Top 10 News Items for 12/10 to 12/14: Treasury Nets on AIG; FOMC Quantifies Expectations; Sprint Moves on Clearwire

December 14, 2012 4:36 PM EST
1. The U.S. Department of the Treasury announced that it would sell all of its remaining 234,169,156 shares of American International Group, Inc. (NYSE: AIG) common stock at $32.50 per share in an underwritten public offering. Proceeds on the offering were about $7.6 billion.

After making a $182 billion commitment to AIG, the Treasury has profited $5 billion and the Fed about $17.7 billion for a total gain of $22.7 billion. That's a nice 12.5 percent return and hammers down the point to buy when others are selling.

2. The Fed issued a statement from its December meeting. Following the expiration of Operation Twist, the Fed will move into buying Treasuries versus mortgage-backed securities at a rate of $45 billion per month. The Fed also said it would keep rates low until unemployment hit about 6.5 percent, the first time the Fed has quantified that sort of action.

For more from the official statement, click here.

3. Warren Buffett's Berkshire Hathaway (NYSE: BRK-A)(NYSE: BRK-B) got some attention this week on two bits of news: 1) an investor sold 9,200 Class A shares for $131,000 apiece, or total value just north of $1.2 billion, and 2) Berkshire raised the price limit for repurchases by 10 points to 120% of book value. Some speculation surrounds who sold the shares, click here for more color.

4. Liberty Interactive (Nasdaq: LINTA) announced acquiring 4,799,848 shares of TripAdvisor, Inc. (Nasdaq: TRIP) this week. The stock was purchased for $62.50 per share. Giving effect to the transactions, Liberty owns and controls 18,159,752 shares of common stock and 12,799,999 shares of Class B common stock of TripAdvisor, representing approximately 22 percent of the equity and 57 percent of the total votes of all classes of TripAdvisor common stock.

5. Delta Air Lines (NYSE: DAL) entered into an agreement to acquire 49 percent of Virgin Atlantic from Singapore Airlines. Total value on the deal was $360 million and Sir Richard Branson will retain control of the rest. The move gave Delta access to London-Heathrow, a key hub for the airline. For more on the deal, click here.

6. Clearwire (Nasdaq: CLWR) saw some activity following disclosure by majority holder Sprint Nextel (NYSE: S) that it proposed to acquire the rest of Clearwire for $2.90 per share. The move is a little controversial, with some expecting a price of $5 or even $6.10 per share for Clearwire.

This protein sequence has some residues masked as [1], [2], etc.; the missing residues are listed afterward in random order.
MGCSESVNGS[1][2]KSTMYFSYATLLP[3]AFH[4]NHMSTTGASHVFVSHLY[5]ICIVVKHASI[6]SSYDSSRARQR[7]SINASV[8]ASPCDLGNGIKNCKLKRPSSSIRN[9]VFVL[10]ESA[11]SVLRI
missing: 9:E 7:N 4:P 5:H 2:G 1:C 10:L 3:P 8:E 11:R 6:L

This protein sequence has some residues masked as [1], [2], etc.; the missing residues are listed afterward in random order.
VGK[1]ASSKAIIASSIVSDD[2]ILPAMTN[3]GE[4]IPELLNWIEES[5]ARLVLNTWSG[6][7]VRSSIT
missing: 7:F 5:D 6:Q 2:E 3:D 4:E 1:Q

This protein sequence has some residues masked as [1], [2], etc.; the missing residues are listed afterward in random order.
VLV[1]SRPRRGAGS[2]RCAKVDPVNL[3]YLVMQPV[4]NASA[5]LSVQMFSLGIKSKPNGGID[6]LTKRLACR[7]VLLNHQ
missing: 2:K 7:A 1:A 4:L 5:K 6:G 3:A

For more on the filing, click here.

7. Google, Inc. (Nasdaq: GOOG) got a little redemption this week, as its Google Map app for iOS 6 finally made it to the Apple (Nasdaq: AAPL) App Store. The move comes as Apple snubbed Google with the latest update to its popular iPhone operating system, which ended up biting the tech giant when its own map application became a dud.

In the long run, Google Maps will only help Apple sell more iPhones. For a little more color, click here.

8. The Richard Schulze/Best Buy (NYSE: BBY) drama continued this week. Reports had founder Schulze lining up a bid at $5 billion to $6 billion, with the bid expected to be submitted on December 16th. Later on, some speculation surrounded whether or not Schulze was able to secure financing, though he'd still be able to place a bid with preliminary approval.

Friday, Best Buy affirmed that it extended the period in which Schulze would be able to submit a proposal until next October, from the previous cut-off if August 2013. For more on the ongoing saga, click here.

9. UBS AG (NYSE: UBS) was said to enter a settlement with U.S. and U.K. regulators for about $1.9 billion. the U.S. Commodity Futures Trading Commission (CFTC), the U.K. Financial Services Authority (FSA), and the U.S. Department of Justice (DOJ) may announced fines as much at $1 billion for the role UBS played in manipulating key lending rates, such as the London interbank offered rate (LIBOR). The amount would be double that levied on Barclays (NYSE: BCS) over the summer, which was about $454 million.

10. McDonald's (NYSE: MCD) redeemed itself in November. The fast-food giant reported that global comparable-store sales rose 2.4 percent last month, reversing a 1.8 percent dip in October. The number compares with consensus estimates calling for a nearly-flat 0.2 percent jump. For more on the numbers, click here.

The news charged shares up during the week, but McDonald's ended up closing just about flat from last Friday's close.

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